NYC's Mayor Definitely Didn't Just Ban Hot Dogs

Earlier this week New York City Mayor Bill de Blasio announced a Green New Deal for the city, an ambitious plan to reduce NYC emissions by nearly 30 percent in the next 10 years. While it sounds like a good plan on paper, social media was abuzz when early reports made it appear as though the mayor was to get New York's third-most iconic food: hot dogs.

De Blasio's Green New Deal intends to improve the health New Yorkers by lowering the number of processed meats, such as hot dogs as found in city-run locations, like prisons, schools and hospitals.

Processed meats are often high in saturated fat and sodium, making the consumption of those foods quite carcinogenic and certainly not ideal for anyone to eat regularly.

Despite the food portion of the Green New Deal exclusively affecting city-run locations, early reports on the topic by websites like iHeartRadio, among other outlets, implied in headlines that this was a city-wide ban on hot dogs. While that isn't the case, were it true, the ban would put 1000s of New Yorkers out of work, and destroy businesses like the Brooklyn and East Village-based hot dog-centric restaurant chain, Crif Dogs.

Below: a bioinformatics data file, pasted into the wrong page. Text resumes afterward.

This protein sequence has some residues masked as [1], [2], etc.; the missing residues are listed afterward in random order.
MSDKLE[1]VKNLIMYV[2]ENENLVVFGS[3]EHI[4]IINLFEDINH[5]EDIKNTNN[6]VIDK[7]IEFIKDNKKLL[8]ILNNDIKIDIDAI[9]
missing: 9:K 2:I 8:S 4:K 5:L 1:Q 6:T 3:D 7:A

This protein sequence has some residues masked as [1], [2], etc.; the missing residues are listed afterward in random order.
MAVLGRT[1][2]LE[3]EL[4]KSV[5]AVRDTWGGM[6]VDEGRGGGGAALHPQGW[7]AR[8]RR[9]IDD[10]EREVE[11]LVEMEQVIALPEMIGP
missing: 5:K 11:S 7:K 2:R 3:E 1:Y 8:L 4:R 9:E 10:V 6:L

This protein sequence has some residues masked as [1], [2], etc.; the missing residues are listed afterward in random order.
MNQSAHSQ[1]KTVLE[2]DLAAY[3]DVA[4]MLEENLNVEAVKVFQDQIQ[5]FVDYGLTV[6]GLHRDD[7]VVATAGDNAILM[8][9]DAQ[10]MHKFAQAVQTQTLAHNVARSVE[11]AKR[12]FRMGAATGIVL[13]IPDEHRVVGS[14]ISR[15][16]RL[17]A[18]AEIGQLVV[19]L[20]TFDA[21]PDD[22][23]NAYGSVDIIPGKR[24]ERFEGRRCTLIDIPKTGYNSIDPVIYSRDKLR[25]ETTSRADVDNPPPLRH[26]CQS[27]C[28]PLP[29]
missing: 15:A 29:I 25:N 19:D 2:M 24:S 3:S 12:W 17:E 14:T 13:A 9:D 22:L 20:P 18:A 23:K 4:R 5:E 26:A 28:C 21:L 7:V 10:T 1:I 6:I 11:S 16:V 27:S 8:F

The false sentiment behind the headlines was disliked enough to spread the idea across social media like wildfire and Twitter users were not happy with the idea of a hot dog-less New York.

One user joked on Twitter: “The world famous Nathan[‘s] Hotdog eating contest will NOW move from Coney Island to Atlantic City”

Many comments similarly criticized the idea of a city-wide hot dog ban for being un-New York.

Luckily for vendors and the various businesses that sell hot dogs, this “ban” only applies to city-run establishments. Hot dog stands, restaurants grocery stores and other privately owned businesses will still be able to sell hot dogs in New York to their heart's content.